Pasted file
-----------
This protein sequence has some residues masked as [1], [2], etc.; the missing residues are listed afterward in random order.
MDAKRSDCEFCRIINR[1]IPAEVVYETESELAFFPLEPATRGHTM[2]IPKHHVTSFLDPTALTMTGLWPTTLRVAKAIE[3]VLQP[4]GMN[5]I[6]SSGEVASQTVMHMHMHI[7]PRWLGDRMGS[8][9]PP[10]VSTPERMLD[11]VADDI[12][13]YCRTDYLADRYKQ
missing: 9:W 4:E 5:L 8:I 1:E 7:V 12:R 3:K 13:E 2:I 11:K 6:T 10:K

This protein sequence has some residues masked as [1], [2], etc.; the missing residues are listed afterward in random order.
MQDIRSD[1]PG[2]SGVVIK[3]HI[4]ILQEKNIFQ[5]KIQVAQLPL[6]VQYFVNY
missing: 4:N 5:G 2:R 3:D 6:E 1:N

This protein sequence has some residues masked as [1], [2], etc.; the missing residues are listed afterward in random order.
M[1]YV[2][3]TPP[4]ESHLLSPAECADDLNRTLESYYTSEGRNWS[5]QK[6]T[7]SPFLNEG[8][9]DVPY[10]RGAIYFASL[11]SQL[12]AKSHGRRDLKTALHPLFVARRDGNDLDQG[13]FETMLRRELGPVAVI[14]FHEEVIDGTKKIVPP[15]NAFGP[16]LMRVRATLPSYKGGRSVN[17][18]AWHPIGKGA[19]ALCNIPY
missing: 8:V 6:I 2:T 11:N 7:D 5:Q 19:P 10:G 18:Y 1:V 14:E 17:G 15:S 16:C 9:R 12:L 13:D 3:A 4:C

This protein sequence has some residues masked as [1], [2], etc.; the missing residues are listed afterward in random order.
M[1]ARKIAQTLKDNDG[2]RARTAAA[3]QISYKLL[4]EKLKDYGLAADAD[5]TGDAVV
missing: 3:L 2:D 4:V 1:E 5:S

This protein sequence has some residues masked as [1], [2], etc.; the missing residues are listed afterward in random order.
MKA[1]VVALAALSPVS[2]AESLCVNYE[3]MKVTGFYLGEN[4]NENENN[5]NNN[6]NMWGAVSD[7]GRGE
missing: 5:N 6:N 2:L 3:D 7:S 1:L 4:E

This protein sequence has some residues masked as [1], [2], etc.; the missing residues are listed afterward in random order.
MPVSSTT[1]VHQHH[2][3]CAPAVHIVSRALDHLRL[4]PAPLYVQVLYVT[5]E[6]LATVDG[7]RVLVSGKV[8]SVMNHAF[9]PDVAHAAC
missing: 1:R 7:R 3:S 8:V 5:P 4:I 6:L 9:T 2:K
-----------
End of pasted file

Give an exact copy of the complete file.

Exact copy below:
This protein sequence has some residues masked as [1], [2], etc.; the missing residues are listed afterward in random order.
MDAKRSDCEFCRIINR[1]IPAEVVYETESELAFFPLEPATRGHTM[2]IPKHHVTSFLDPTALTMTGLWPTTLRVAKAIE[3]VLQP[4]GMN[5]I[6]SSGEVASQTVMHMHMHI[7]PRWLGDRMGS[8][9]PP[10]VSTPERMLD[11]VADDI[12][13]YCRTDYLADRYKQ
missing: 9:W 4:E 5:L 8:I 1:E 7:V 12:R 3:K 13:E 2:I 11:K 6:T 10:K

This protein sequence has some residues masked as [1], [2], etc.; the missing residues are listed afterward in random order.
MQDIRSD[1]PG[2]SGVVIK[3]HI[4]ILQEKNIFQ[5]KIQVAQLPL[6]VQYFVNY
missing: 4:N 5:G 2:R 3:D 6:E 1:N

This protein sequence has some residues masked as [1], [2], etc.; the missing residues are listed afterward in random order.
M[1]YV[2][3]TPP[4]ESHLLSPAECADDLNRTLESYYTSEGRNWS[5]QK[6]T[7]SPFLNEG[8][9]DVPY[10]RGAIYFASL[11]SQL[12]AKSHGRRDLKTALHPLFVARRDGNDLDQG[13]FETMLRRELGPVAVI[14]FHEEVIDGTKKIVPP[15]NAFGP[16]LMRVRATLPSYKGGRSVN[17][18]AWHPIGKGA[19]ALCNIPY
missing: 8:V 6:I 2:T 11:N 7:D 5:Q 19:P 10:G 18:Y 1:V 14:E 17:G 15:S 16:C 9:R 12:L 13:D 3:A 4:C

This protein sequence has some residues masked as [1], [2], etc.; the missing residues are listed afterward in random order.
M[1]ARKIAQTLKDNDG[2]RARTAAA[3]QISYKLL[4]EKLKDYGLAADAD[5]TGDAVV
missing: 3:L 2:D 4:V 1:E 5:S

This protein sequence has some residues masked as [1], [2], etc.; the missing residues are listed afterward in random order.
MKA[1]VVALAALSPVS[2]AESLCVNYE[3]MKVTGFYLGEN[4]NENENN[5]NNN[6]NMWGAVSD[7]GRGE
missing: 5:N 6:N 2:L 3:D 7:S 1:L 4:E

This protein sequence has some residues masked as [1], [2], etc.; the missing residues are listed afterward in random order.
MPVSSTT[1]VHQHH[2][3]CAPAVHIVSRALDHLRL[4]PAPLYVQVLYVT[5]E[6]LATVDG[7]RVLVSGKV[8]SVMNHAF[9]PDVAHAAC
missing: 1:R 7:R 3:S 8:V 5:P 4:I 6:L 9:T 2:K